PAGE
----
The appointment of Bill Daley, who led the Clinton administration's successful campaign to ratify NAFTA, puts an unabashed advocate of free trade with Latin America in the position of White House chief of staff. Unfortunately, it is not clear that the Obama administration also has one in the Oval Office.

President Obama professed to be such an advocate in last year's State of the Union address. "If America sits on the sidelines while other nations sign trade deals, we will lose the chance to create jobs on our shores," he declared. Promising to double U.S. exports by 2015 through a "National Export Initiative," Obama pledged that "we will strengthen our trade relations .…  Seguir leyendo »

Ten years ago this fall the Senate sold out American manufacturing. By a vote of 83 to 15, it established so-called permanent normal trade relations with China, paving the way for that country to join the World Trade Organization. As a result, Chinese imports to the United States fell under the same low tariffs and high quotas as those from countries like Canada and Britain.

Today, though, our trade relations with China are anything but normal. The 2000 agreement’s proponents insisted it would enable a billion Chinese consumers to buy American products. Instead, our bilateral trade deficit has increased 170 percent, largely because China has undermined free-market competition through illegal subsidies and currency manipulation.…  Seguir leyendo »

The trade figures from the Commerce Department this week aren’t pretty: despite anemic economic growth, so far this year America’s trade deficit has hit $289 billion, compared with $204 billion for the same period in 2009.

For many people, the trade deficit seems unrelated to the nation’s continued economic crisis. But it is actually a central reason why American growth has lagged and President Obama’s stimulus hasn’t led to a robust recovery: since February 2009, the government has injected $512 billion into the American economy, but during roughly the same period, the trade deficit leaked about $602 billion out of it and into foreign markets.…  Seguir leyendo »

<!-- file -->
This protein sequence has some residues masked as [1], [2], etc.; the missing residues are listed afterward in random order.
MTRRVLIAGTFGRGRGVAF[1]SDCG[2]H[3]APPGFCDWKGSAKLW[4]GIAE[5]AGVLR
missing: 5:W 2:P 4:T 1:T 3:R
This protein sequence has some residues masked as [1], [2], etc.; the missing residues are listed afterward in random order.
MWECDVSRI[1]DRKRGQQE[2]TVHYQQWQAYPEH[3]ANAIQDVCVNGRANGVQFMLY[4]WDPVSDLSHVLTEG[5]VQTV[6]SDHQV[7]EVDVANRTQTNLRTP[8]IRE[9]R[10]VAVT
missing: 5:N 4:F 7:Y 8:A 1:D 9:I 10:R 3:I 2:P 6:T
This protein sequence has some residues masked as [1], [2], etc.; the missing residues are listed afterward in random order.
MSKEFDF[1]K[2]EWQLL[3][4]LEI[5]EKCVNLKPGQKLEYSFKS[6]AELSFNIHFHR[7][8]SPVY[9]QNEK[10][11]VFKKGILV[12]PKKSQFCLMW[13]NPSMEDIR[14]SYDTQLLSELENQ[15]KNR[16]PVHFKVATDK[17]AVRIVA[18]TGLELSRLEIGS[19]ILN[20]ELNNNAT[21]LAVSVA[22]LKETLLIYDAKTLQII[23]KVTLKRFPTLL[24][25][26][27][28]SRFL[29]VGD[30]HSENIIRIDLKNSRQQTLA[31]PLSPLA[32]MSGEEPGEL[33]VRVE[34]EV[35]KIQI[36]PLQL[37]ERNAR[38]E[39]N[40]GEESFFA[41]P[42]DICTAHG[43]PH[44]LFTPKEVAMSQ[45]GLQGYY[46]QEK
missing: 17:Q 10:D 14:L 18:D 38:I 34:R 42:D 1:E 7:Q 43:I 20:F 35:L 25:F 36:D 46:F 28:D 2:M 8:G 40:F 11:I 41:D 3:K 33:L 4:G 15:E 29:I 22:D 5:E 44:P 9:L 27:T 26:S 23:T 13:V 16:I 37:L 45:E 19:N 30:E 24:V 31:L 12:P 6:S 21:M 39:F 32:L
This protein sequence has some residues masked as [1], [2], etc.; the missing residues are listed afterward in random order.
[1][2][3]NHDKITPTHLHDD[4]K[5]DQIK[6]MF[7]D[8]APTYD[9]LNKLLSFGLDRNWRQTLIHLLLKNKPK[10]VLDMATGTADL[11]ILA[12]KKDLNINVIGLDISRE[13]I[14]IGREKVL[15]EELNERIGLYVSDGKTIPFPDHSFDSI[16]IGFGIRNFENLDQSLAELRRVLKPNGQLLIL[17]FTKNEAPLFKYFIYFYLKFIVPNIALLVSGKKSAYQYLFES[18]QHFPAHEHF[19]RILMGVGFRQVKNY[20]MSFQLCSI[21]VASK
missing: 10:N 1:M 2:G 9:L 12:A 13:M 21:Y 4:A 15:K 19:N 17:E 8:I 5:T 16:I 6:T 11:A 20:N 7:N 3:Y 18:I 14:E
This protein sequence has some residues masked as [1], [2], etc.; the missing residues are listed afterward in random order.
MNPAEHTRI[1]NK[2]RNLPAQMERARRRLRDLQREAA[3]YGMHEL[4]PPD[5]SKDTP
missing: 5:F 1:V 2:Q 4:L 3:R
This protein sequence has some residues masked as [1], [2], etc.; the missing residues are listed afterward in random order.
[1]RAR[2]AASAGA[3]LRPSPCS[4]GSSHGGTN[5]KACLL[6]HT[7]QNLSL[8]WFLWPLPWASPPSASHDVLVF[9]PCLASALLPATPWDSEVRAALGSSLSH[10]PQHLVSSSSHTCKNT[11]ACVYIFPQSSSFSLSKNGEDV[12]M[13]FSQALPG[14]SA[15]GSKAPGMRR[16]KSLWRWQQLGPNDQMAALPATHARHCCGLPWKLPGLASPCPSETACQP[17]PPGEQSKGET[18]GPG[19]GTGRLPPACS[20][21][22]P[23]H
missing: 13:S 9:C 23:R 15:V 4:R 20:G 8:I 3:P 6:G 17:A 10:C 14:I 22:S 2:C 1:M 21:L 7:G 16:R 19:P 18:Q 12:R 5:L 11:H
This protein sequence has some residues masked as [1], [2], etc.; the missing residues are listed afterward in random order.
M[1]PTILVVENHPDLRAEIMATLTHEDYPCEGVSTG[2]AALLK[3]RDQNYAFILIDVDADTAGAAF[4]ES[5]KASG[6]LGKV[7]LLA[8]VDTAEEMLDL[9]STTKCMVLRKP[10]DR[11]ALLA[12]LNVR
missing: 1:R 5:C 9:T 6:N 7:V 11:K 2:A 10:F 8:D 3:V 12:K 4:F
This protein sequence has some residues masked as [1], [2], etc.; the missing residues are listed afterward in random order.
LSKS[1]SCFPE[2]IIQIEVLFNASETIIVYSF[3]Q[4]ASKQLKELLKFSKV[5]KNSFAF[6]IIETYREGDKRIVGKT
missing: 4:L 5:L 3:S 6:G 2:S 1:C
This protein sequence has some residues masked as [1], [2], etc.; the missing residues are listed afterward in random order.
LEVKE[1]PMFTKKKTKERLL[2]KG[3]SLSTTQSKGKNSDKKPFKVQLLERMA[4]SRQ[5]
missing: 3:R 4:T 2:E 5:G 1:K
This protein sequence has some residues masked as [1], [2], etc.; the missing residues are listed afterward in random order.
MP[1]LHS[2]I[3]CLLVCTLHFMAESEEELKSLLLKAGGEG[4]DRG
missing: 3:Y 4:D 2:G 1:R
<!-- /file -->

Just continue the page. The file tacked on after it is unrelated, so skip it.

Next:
The U.S. government and the business community need to rethink our China strategy and retool our trade bureaucracy to face the tangled web of emerging Chinese policies. Otherwise, American technology companies could be coerced to plant the seeds of their destruction in the fertile China market.

With nearly half of his Cabinet heading to Beijing for the May 24-25 bilateral "strategic and economic dialogue," President Obama should launch such a strategic economic dialogue among ourselves. The time has come for a White House-led, public-private, comprehensive examination of American competitiveness against a clear-eyed view of China's very smart and comprehensive industrial development policies and plans.…  Seguir leyendo »

As if he needed another policy concern to distract him from the health care debate, President Obama now finds himself embroiled in a quarrel with China over his imposition of a steep tariff on automobile tires from that country that is to take effect this week. The Chinese have responded by threatening to impose higher tariffs on American chicken. This may seem like a petty dispute, but the controversy could endanger the global economic recovery if the underlying issue — the rise in protectionism —is not resolved quickly and forcefully. Perhaps Washington has justification for increasing tariffs in this particular case, but in general it sets a bad precedent.…  Seguir leyendo »